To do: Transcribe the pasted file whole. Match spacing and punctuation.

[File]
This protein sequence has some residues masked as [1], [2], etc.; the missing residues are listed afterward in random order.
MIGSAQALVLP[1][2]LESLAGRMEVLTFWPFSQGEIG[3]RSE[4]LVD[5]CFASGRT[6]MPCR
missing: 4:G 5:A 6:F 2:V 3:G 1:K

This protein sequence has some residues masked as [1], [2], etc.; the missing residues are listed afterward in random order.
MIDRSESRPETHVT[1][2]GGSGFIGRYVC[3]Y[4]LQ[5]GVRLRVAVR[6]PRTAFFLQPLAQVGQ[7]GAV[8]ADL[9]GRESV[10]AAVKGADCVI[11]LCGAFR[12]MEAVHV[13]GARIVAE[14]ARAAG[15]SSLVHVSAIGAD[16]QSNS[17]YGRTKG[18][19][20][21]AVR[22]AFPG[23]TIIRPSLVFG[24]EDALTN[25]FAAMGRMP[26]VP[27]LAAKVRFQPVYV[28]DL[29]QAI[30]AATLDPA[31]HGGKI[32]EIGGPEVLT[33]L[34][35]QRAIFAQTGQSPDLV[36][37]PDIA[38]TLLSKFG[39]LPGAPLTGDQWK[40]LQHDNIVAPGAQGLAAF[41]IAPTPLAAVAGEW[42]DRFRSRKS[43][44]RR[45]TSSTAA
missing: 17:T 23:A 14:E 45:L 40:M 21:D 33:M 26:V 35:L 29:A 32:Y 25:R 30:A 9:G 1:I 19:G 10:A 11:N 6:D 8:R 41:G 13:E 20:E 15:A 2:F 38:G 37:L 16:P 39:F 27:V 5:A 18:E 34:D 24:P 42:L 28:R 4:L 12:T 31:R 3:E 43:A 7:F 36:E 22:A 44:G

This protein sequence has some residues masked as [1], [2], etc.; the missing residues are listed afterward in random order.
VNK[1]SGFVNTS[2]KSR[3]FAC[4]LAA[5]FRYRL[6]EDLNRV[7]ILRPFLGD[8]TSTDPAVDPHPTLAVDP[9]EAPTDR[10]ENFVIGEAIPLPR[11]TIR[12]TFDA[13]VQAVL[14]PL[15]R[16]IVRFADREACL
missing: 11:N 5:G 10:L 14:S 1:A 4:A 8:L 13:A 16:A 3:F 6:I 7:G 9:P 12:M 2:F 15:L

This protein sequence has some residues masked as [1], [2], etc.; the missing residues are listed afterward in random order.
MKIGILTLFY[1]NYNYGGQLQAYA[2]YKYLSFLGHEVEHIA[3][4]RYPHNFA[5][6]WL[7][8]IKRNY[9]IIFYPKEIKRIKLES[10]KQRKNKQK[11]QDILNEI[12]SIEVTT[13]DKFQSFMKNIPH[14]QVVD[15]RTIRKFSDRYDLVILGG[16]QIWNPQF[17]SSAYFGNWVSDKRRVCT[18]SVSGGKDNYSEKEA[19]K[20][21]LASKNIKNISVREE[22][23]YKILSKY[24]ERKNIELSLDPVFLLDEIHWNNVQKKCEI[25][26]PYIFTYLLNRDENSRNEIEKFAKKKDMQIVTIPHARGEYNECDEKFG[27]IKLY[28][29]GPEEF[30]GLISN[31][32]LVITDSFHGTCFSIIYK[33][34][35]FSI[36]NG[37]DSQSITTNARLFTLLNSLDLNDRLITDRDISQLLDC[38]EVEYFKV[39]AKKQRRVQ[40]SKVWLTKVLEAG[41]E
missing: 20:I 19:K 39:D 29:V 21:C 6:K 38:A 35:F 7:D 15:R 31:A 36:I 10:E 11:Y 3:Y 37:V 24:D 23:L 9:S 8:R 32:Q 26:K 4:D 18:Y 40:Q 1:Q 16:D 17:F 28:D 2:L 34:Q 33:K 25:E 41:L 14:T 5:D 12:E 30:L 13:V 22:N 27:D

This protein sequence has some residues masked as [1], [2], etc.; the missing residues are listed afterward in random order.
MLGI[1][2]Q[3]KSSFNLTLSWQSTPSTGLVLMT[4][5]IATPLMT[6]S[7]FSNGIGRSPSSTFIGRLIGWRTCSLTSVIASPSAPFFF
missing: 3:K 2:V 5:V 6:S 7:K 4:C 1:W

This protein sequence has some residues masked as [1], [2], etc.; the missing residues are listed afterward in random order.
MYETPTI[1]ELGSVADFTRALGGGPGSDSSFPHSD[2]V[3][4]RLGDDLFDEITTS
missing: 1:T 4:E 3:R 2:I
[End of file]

This protein sequence has some residues masked as [1], [2], etc.; the missing residues are listed afterward in random order.
MIGSAQALVLP[1][2]LESLAGRMEVLTFWPFSQGEIG[3]RSE[4]LVD[5]CFASGRT[6]MPCR
missing: 4:G 5:A 6:F 2:V 3:G 1:K

This protein sequence has some residues masked as [1], [2], etc.; the missing residues are listed afterward in random order.
MIDRSESRPETHVT[1][2]GGSGFIGRYVC[3]Y[4]LQ[5]GVRLRVAVR[6]PRTAFFLQPLAQVGQ[7]GAV[8]ADL[9]GRESV[10]AAVKGADCVI[11]LCGAFR[12]MEAVHV[13]GARIVAE[14]ARAAG[15]SSLVHVSAIGAD[16]QSNS[17]YGRTKG[18][19][20][21]AVR[22]AFPG[23]TIIRPSLVFG[24]EDALTN[25]FAAMGRMP[26]VP[27]LAAKVRFQPVYV[28]DL[29]QAI[30]AATLDPA[31]HGGKI[32]EIGGPEVLT[33]L[34][35]QRAIFAQTGQSPDLV[36][37]PDIA[38]TLLSKFG[39]LPGAPLTGDQWK[40]LQHDNIVAPGAQGLAAF[41]IAPTPLAAVAGEW[42]DRFRSRKS[43][44]RR[45]TSSTAA
missing: 17:T 23:A 14:E 45:L 40:M 21:D 33:M 26:V 35:L 29:A 32:Y 25:R 30:A 9:G 1:I 19:G 10:A 11:N 6:D 8:R 41:G 13:E 20:E 15:A 2:F 38:G 37:L 16:P 39:F 27:V 5:A 18:E 34:D 24:P 42:L 28:R 4:L 12:T 31:R 3:E 43:A 7:F 36:E 22:A 44:G

This protein sequence has some residues masked as [1], [2], etc.; the missing residues are listed afterward in random order.
VNK[1]SGFVNTS[2]KSR[3]FAC[4]LAA[5]FRYRL[6]EDLNRV[7]ILRPFLGD[8]TSTDPAVDPHPTLAVDP[9]EAPTDR[10]ENFVIGEAIPLPR[11]TIR[12]TFDA[13]VQAVL[14]PL[15]R[16]IVRFADREACL
missing: 11:N 5:G 10:L 14:S 1:A 4:A 8:L 13:A 16:A 3:F 6:I 7:G 9:P 12:M 2:F 15:L

This protein sequence has some residues masked as [1], [2], etc.; the missing residues are listed afterward in random order.
MKIGILTLFY[1]NYNYGGQLQAYA[2]YKYLSFLGHEVEHIA[3][4]RYPHNFA[5][6]WL[7][8]IKRNY[9]IIFYPKEIKRIKLES[10]KQRKNKQK[11]QDILNEI[12]SIEVTT[13]DKFQSFMKNIPH[14]QVVD[15]RTIRKFSDRYDLVILGG[16]QIWNPQF[17]SSAYFGNWVSDKRRVCT[18]SVSGGKDNYSEKEA[19]K[20][21]LASKNIKNISVREE[22][23]YKILSKY[24]ERKNIELSLDPVFLLDEIHWNNVQKKCEI[25][26]PYIFTYLLNRDENSRNEIEKFAKKKDMQIVTIPHARGEYNECDEKFG[27]IKLY[28][29]GPEEF[30]GLISN[31][32]LVITDSFHGTCFSIIYK[33][34][35]FSI[36]NG[37]DSQSITTNARLFTLLNSLDLNDRLITDRDISQLLDC[38]EVEYFKV[39]AKKQRRVQ[40]SKVWLTKVLEAG[41]E
missing: 20:I 19:K 39:D 29:V 21:C 6:K 38:A 35:F 7:D 15:R 31:A 36:I 10:E 11:Y 3:Y 37:V 24:D 23:L 9:S 8:R 32:Q 26:K 4:D 18:Y 40:Q 1:Q 16:D 17:F 28:D 2:L 34:Q 33:K 25:E 41:L 14:T 5:D 12:E 30:L 13:V 22:N 27:D

This protein sequence has some residues masked as [1], [2], etc.; the missing residues are listed afterward in random order.
MLGI[1][2]Q[3]KSSFNLTLSWQSTPSTGLVLMT[4][5]IATPLMT[6]S[7]FSNGIGRSPSSTFIGRLIGWRTCSLTSVIASPSAPFFF
missing: 3:K 2:V 5:V 6:S 7:K 4:C 1:W

This protein sequence has some residues masked as [1], [2], etc.; the missing residues are listed afterward in random order.
MYETPTI[1]ELGSVADFTRALGGGPGSDSSFPHSD[2]V[3][4]RLGDDLFDEITTS
missing: 1:T 4:E 3:R 2:I